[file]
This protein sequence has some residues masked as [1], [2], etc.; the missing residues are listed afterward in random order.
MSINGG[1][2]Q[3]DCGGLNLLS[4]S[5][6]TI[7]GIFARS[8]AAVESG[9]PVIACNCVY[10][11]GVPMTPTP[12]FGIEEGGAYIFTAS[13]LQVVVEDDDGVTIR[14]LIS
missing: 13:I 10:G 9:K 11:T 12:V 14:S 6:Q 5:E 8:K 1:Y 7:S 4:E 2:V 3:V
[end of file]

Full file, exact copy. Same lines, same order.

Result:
This protein sequence has some residues masked as [1], [2], etc.; the missing residues are listed afterward in random order.
MSINGG[1][2]Q[3]DCGGLNLLS[4]S[5][6]TI[7]GIFARS[8]AAVESG[9]PVIACNCVY[10][11]GVPMTPTP[12]FGIEEGGAYIFTAS[13]LQVVVEDDDGVTIR[14]LIS
missing: 13:I 10:G 9:K 11:T 12:V 14:S 6:Q 5:E 8:K 1:Y 7:S 4:E 2:V 3:V